In May last year, US automotive and energy firm Tesla globally launched its Tesla Superchargers.
In Asia Pacific, countries like China, Hong Kong, Japan, Korea, Australia and New Zealand were all getting a piece of it — except Singapore.
A Tesla fan tweeted to CEO Elon Musk to “do something to allow (those) in Singapore to get a Tesla”.
Musk actually responded to his tweet, saying that Tesla has “tried”, but the “Singapore gov’t is not supportive of electric vehicles”.
Razer CEO Min-Liang Tan swooped in the conversation and offered Musk help to bring Tesla to Singapore roads.
There has been no updates to this possible Tesla x Razer collaboration since then, but another Twitter user questioned Musk about the lack of Tesla presence in Singapore in January this year.
“Gov’t has been unwelcome (although) Singapore has enough area to switch to solar/battery and be energy-independent,” he replied.
Tesla Is A “Lifestyle” And S’pore Is Not Interested In It
Commenting on Musk’s criticism at the government’s unwelcoming attitude towards electric vehicles, Mr Masagos Zulkifli, Minister for the Environment and Water Resources, said “what Elon Musk wants to produce is a lifestyle.”
We are not interested in a lifestyle. We are interested in proper solutions that will address climate problems.– Masagos Zulkifli, Minister for the Environment and Water Resources
During the recent National Day Rally speech, Prime Minister Lee Hsien Loong announced that the government will be investing US$100 billion over the next 50 to 100 years to battle climate change.
As it renews its efforts, Singapore’s stance is clear: taking public transport is a better climate-change solution than a Tesla.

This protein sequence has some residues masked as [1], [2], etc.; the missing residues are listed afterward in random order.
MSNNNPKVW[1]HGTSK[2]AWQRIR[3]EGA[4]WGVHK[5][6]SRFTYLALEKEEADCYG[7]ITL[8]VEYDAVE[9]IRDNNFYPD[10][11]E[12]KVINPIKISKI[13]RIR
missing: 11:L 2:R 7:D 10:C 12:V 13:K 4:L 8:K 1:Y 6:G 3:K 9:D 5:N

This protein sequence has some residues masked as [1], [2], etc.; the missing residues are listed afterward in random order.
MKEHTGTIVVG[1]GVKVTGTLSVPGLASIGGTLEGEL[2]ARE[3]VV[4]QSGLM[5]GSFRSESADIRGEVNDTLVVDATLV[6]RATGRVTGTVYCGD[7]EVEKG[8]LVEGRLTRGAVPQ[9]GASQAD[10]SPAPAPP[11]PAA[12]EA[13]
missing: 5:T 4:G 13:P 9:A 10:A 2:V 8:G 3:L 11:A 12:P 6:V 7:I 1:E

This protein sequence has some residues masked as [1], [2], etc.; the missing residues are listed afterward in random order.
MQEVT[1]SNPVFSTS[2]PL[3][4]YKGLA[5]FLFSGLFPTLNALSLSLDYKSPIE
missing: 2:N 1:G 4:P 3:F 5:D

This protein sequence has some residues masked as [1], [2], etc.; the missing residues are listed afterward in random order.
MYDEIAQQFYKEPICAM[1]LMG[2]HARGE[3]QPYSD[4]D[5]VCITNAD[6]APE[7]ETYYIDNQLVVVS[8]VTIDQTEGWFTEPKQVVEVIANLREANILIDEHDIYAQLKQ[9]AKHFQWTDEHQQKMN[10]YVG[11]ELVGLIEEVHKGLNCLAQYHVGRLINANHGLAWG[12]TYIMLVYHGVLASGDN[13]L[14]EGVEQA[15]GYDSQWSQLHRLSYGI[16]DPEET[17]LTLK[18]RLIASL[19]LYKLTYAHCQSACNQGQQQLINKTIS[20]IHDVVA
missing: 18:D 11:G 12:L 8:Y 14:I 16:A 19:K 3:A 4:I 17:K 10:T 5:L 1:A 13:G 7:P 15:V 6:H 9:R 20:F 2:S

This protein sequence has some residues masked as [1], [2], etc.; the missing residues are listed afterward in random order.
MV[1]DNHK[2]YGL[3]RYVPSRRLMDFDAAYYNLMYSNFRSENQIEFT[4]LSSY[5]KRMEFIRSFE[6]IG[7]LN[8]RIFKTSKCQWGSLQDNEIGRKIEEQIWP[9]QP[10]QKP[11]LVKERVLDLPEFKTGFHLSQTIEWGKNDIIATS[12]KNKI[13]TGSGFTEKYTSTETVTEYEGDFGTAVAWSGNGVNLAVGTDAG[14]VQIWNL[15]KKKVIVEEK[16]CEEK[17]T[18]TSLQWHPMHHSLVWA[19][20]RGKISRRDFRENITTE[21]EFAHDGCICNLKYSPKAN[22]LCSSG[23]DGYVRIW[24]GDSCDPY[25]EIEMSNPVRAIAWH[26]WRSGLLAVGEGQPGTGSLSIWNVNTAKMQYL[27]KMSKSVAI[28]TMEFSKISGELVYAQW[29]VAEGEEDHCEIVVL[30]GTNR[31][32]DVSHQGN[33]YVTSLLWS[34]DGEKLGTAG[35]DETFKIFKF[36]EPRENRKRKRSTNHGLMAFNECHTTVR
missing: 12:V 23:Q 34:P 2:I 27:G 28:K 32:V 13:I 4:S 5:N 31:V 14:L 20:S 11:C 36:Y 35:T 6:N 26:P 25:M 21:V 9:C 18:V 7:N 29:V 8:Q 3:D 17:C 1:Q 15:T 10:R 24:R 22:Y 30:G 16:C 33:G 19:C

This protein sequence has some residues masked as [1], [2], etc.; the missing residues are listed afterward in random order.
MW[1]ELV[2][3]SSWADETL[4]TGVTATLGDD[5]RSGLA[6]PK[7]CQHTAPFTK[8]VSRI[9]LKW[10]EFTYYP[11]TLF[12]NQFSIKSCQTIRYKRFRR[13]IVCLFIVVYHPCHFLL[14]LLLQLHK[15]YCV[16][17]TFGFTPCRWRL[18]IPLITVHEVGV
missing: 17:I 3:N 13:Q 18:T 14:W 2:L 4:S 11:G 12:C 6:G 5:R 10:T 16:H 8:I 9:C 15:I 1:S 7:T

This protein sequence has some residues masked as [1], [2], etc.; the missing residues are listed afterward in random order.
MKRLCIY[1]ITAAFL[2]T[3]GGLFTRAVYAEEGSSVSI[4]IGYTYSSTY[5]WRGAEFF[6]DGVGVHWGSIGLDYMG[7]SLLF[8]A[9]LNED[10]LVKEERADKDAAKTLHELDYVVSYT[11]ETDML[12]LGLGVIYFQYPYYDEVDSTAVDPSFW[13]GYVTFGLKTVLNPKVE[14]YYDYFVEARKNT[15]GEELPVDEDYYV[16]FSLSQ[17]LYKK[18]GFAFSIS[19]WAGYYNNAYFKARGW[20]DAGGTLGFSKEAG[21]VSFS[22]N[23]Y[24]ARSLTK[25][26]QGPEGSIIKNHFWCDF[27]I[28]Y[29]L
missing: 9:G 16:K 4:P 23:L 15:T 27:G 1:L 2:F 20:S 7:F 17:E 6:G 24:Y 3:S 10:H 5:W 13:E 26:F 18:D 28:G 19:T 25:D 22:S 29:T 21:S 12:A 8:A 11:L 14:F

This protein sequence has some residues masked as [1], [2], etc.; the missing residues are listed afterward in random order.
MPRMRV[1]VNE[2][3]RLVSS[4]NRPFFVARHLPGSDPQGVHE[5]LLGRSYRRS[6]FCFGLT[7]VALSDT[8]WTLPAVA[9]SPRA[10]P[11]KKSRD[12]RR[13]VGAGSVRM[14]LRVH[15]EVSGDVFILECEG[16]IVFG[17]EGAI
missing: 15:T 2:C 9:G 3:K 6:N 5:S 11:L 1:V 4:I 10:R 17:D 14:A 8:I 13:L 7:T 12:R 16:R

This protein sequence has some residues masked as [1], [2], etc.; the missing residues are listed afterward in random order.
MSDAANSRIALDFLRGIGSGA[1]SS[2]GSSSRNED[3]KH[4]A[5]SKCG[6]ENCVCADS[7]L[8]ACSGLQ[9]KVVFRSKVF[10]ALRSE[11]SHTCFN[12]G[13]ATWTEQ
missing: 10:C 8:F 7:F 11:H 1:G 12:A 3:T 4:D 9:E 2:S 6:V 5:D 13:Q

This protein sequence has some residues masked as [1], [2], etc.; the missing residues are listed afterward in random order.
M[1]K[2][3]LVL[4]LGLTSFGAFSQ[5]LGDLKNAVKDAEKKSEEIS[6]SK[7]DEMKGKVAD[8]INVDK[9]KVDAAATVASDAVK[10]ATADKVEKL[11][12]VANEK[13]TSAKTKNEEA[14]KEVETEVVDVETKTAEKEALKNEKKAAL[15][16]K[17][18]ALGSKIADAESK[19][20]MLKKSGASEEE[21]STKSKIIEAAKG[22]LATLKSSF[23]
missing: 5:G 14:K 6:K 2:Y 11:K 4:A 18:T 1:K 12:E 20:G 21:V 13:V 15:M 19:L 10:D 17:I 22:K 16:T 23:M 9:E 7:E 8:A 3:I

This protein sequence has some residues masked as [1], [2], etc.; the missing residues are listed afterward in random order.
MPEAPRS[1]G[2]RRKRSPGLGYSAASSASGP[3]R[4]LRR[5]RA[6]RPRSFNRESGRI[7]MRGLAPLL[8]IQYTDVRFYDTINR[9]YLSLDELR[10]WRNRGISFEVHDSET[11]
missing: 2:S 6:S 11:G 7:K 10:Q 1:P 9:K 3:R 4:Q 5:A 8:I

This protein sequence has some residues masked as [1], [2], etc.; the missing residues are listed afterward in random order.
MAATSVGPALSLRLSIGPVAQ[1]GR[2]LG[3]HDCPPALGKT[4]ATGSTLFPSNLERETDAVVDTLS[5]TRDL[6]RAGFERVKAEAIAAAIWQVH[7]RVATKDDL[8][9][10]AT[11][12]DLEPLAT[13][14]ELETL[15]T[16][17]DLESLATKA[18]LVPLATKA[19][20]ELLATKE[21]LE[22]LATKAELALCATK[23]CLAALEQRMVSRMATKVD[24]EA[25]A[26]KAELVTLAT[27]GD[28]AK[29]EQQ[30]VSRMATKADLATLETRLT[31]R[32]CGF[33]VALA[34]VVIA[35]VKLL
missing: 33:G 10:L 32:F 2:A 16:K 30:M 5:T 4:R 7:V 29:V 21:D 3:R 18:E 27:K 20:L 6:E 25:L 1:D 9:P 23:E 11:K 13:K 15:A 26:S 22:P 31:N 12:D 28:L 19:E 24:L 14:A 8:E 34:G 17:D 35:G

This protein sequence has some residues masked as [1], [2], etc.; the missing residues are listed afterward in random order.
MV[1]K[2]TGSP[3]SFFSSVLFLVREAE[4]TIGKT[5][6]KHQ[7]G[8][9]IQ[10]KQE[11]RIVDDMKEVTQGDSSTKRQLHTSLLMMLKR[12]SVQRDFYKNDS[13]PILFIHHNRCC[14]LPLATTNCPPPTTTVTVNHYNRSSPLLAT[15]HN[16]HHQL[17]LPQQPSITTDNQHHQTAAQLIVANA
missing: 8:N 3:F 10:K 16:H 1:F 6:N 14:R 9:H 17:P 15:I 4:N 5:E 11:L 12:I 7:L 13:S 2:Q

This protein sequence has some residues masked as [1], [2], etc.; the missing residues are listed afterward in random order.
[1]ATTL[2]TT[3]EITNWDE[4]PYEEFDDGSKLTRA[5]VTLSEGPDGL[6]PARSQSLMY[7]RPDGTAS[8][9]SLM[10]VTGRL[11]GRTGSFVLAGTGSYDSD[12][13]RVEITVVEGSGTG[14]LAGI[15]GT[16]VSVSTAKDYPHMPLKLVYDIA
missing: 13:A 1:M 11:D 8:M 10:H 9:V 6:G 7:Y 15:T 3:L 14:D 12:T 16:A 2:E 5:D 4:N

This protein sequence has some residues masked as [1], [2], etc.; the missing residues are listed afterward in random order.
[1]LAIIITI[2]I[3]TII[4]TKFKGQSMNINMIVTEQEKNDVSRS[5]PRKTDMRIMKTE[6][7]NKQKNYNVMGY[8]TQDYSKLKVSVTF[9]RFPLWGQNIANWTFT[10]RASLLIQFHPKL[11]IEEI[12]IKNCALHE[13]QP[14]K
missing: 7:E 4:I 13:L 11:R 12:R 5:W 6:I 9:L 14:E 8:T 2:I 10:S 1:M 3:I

Although Singapore’s existing train and bus network is already extensive, the government is looking at enhancing it so that a trip anywhere within Singapore will take no longer than 45 minutes by 2040.
S’pore Has Potential To Fully Convert To EVs, But Can We?
Despite its focus on public transport, Mr Masagos said that “if there’s any country which can convert from petrol cars to 100 per cent EVs, it will be Singapore.”
However, he noted that it would be difficult to have sufficient charging stations since 85 per cent of Singapore’s 6 million-strong population stays in HDB flats.
Finding a parking lot is “problematic” enough as it is, said Mr Masagos. If the government rolls out charging points, he cannot assure that there will be enough to cater to the demand.
“We do not have the solution yet,” he concluded.
Meanwhile, a study commissioned by Royal Dutch Shell revealed that half of Singaporeans (52 per cent) do not buy an electric car because they think there aren’t enough places to plug in.
In addition to this finding, Mr Masagos expressed his confidence that Singapore can seamlessly transition to plug-ins because the government controls car ownership licenses.
This can be the key to change, he stressed.
Featured Image Credit: Forbes